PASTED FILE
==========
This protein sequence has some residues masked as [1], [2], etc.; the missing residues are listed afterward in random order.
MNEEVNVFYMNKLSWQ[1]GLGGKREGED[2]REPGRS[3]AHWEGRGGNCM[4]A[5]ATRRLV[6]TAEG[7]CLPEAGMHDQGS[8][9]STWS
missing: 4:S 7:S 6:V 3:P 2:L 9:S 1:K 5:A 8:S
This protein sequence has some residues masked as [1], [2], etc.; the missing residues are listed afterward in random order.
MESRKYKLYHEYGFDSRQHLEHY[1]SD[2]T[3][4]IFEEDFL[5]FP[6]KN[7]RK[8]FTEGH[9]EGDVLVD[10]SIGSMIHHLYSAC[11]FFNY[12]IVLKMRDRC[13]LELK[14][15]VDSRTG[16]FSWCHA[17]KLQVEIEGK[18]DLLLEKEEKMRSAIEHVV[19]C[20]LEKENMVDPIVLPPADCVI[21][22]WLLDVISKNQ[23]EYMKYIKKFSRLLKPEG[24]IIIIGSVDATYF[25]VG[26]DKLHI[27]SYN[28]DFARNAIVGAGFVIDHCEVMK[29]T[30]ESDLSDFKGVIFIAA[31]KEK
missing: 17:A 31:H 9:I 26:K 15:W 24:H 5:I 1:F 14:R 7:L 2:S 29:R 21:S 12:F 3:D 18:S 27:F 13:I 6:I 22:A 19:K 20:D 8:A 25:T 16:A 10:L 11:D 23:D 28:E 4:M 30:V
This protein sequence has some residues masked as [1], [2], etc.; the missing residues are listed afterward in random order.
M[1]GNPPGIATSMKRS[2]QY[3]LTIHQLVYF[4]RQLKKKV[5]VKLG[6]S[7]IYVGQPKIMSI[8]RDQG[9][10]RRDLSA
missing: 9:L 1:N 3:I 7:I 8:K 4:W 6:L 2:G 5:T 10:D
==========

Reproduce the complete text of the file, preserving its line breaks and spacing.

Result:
This protein sequence has some residues masked as [1], [2], etc.; the missing residues are listed afterward in random order.
MNEEVNVFYMNKLSWQ[1]GLGGKREGED[2]REPGRS[3]AHWEGRGGNCM[4]A[5]ATRRLV[6]TAEG[7]CLPEAGMHDQGS[8][9]STWS
missing: 4:S 7:S 6:V 3:P 2:L 9:S 1:K 5:A 8:S
This protein sequence has some residues masked as [1], [2], etc.; the missing residues are listed afterward in random order.
MESRKYKLYHEYGFDSRQHLEHY[1]SD[2]T[3][4]IFEEDFL[5]FP[6]KN[7]RK[8]FTEGH[9]EGDVLVD[10]SIGSMIHHLYSAC[11]FFNY[12]IVLKMRDRC[13]LELK[14][15]VDSRTG[16]FSWCHA[17]KLQVEIEGK[18]DLLLEKEEKMRSAIEHVV[19]C[20]LEKENMVDPIVLPPADCVI[21][22]WLLDVISKNQ[23]EYMKYIKKFSRLLKPEG[24]IIIIGSVDATYF[25]VG[26]DKLHI[27]SYN[28]DFARNAIVGAGFVIDHCEVMK[29]T[30]ESDLSDFKGVIFIAA[31]KEK
missing: 17:A 31:H 9:I 26:K 15:W 24:H 5:I 1:F 14:R 7:L 2:S 29:R 21:S 12:F 3:D 18:S 27:F 13:I 6:I 22:A 19:K 20:D 8:A 25:T 16:A 10:L 11:D 23:D 28:E 4:M 30:V
This protein sequence has some residues masked as [1], [2], etc.; the missing residues are listed afterward in random order.
M[1]GNPPGIATSMKRS[2]QY[3]LTIHQLVYF[4]RQLKKKV[5]VKLG[6]S[7]IYVGQPKIMSI[8]RDQG[9][10]RRDLSA
missing: 9:L 1:N 3:I 7:I 8:K 4:W 6:L 2:G 5:T 10:D